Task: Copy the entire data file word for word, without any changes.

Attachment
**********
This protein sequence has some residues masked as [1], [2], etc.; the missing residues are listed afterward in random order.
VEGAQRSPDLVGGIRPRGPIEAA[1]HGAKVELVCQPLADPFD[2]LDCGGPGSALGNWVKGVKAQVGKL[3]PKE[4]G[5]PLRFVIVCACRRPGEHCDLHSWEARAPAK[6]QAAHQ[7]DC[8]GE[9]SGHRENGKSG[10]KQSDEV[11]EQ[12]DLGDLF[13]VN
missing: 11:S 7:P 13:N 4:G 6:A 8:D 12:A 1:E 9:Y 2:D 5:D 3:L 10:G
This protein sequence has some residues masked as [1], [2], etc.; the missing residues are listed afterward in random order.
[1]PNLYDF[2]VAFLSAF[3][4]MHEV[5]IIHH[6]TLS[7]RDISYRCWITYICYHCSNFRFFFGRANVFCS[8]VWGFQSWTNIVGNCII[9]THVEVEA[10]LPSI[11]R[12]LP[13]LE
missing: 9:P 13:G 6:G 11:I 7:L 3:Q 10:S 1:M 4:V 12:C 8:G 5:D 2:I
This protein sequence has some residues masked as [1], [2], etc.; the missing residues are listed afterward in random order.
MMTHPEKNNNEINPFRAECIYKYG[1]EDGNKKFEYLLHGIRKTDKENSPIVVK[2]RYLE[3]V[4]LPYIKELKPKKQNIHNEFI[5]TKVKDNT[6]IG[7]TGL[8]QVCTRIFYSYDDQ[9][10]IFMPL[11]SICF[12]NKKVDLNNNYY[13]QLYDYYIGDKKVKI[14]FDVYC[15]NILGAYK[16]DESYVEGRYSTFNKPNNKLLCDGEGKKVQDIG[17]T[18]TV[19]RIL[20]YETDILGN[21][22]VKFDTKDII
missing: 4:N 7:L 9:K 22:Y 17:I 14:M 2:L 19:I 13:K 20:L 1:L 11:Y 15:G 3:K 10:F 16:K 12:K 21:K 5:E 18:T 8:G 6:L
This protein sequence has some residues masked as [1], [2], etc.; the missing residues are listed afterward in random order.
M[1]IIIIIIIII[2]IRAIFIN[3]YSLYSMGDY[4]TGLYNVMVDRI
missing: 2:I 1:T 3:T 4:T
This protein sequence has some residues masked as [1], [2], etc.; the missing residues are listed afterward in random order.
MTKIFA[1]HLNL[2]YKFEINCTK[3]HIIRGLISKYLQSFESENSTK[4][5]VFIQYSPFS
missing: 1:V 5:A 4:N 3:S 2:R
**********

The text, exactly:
This protein sequence has some residues masked as [1], [2], etc.; the missing residues are listed afterward in random order.
VEGAQRSPDLVGGIRPRGPIEAA[1]HGAKVELVCQPLADPFD[2]LDCGGPGSALGNWVKGVKAQVGKL[3]PKE[4]G[5]PLRFVIVCACRRPGEHCDLHSWEARAPAK[6]QAAHQ[7]DC[8]GE[9]SGHRENGKSG[10]KQSDEV[11]EQ[12]DLGDLF[13]VN
missing: 11:S 7:P 13:N 4:G 6:A 8:D 12:A 1:E 9:Y 2:D 5:D 3:L 10:G
This protein sequence has some residues masked as [1], [2], etc.; the missing residues are listed afterward in random order.
[1]PNLYDF[2]VAFLSAF[3][4]MHEV[5]IIHH[6]TLS[7]RDISYRCWITYICYHCSNFRFFFGRANVFCS[8]VWGFQSWTNIVGNCII[9]THVEVEA[10]LPSI[11]R[12]LP[13]LE
missing: 9:P 13:G 6:G 11:I 7:L 3:Q 10:S 1:M 4:V 12:C 8:G 5:D 2:I
This protein sequence has some residues masked as [1], [2], etc.; the missing residues are listed afterward in random order.
MMTHPEKNNNEINPFRAECIYKYG[1]EDGNKKFEYLLHGIRKTDKENSPIVVK[2]RYLE[3]V[4]LPYIKELKPKKQNIHNEFI[5]TKVKDNT[6]IG[7]TGL[8]QVCTRIFYSYDDQ[9][10]IFMPL[11]SICF[12]NKKVDLNNNYY[13]QLYDYYIGDKKVKI[14]FDVYC[15]NILGAYK[16]DESYVEGRYSTFNKPNNKLLCDGEGKKVQDIG[17]T[18]TV[19]RIL[20]YETDILGN[21][22]VKFDTKDII
missing: 4:N 7:L 9:K 22:Y 17:I 14:M 2:L 19:I 13:K 20:L 1:L 11:Y 15:G 3:K 10:F 16:K 12:K 21:K 5:E 18:T 8:G 6:L
This protein sequence has some residues masked as [1], [2], etc.; the missing residues are listed afterward in random order.
M[1]IIIIIIIII[2]IRAIFIN[3]YSLYSMGDY[4]TGLYNVMVDRI
missing: 2:I 1:T 3:T 4:T
This protein sequence has some residues masked as [1], [2], etc.; the missing residues are listed afterward in random order.
MTKIFA[1]HLNL[2]YKFEINCTK[3]HIIRGLISKYLQSFESENSTK[4][5]VFIQYSPFS
missing: 1:V 5:A 4:N 3:S 2:R